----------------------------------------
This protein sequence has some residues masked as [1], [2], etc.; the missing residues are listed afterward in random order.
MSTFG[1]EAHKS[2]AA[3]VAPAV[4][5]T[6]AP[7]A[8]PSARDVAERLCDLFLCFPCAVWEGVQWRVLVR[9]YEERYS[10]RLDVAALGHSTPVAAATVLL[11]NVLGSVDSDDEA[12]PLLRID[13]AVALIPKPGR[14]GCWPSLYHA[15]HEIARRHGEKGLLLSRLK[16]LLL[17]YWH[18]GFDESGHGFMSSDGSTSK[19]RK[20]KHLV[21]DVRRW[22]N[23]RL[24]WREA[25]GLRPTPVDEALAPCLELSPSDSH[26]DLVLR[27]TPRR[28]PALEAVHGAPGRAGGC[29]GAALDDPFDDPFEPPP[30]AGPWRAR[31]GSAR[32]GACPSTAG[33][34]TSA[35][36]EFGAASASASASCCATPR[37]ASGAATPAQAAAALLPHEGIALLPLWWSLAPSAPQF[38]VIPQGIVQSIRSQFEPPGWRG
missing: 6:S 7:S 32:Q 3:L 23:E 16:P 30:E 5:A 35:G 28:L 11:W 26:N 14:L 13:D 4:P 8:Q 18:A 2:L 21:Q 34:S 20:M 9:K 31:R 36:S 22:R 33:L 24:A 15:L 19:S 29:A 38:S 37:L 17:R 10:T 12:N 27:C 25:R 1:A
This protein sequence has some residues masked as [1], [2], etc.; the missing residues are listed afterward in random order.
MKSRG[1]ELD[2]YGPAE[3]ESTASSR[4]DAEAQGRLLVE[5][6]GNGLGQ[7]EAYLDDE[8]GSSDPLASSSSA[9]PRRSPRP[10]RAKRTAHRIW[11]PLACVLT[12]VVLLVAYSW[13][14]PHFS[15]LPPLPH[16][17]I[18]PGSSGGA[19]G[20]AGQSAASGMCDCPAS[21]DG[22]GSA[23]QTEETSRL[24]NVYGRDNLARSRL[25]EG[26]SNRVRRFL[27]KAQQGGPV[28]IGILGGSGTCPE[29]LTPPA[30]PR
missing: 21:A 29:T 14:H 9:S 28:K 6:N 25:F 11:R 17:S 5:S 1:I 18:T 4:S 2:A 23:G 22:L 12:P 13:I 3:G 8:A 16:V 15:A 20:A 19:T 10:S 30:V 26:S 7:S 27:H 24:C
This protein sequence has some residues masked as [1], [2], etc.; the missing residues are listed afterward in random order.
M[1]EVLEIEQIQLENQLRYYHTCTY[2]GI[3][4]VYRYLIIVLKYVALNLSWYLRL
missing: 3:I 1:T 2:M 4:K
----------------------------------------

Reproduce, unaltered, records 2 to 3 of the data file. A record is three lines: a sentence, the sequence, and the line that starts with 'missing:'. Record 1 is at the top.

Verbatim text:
This protein sequence has some residues masked as [1], [2], etc.; the missing residues are listed afterward in random order.
MKSRG[1]ELD[2]YGPAE[3]ESTASSR[4]DAEAQGRLLVE[5][6]GNGLGQ[7]EAYLDDE[8]GSSDPLASSSSA[9]PRRSPRP[10]RAKRTAHRIW[11]PLACVLT[12]VVLLVAYSW[13][14]PHFS[15]LPPLPH[16][17]I[18]PGSSGGA[19]G[20]AGQSAASGMCDCPAS[21]DG[22]GSA[23]QTEETSRL[24]NVYGRDNLARSRL[25]EG[26]SNRVRRFL[27]KAQQGGPV[28]IGILGGSGTCPE[29]LTPPA[30]PR
missing: 21:A 29:T 14:H 9:S 28:K 6:N 25:F 11:R 17:S 5:S 1:I 18:T 4:S 2:A 23:G 22:L 12:P 13:I 3:G 8:A 16:V 15:A 20:A 19:T 10:S 30:V 26:S 7:S 27:H 24:C
This protein sequence has some residues masked as [1], [2], etc.; the missing residues are listed afterward in random order.
M[1]EVLEIEQIQLENQLRYYHTCTY[2]GI[3][4]VYRYLIIVLKYVALNLSWYLRL
missing: 3:I 1:T 2:M 4:K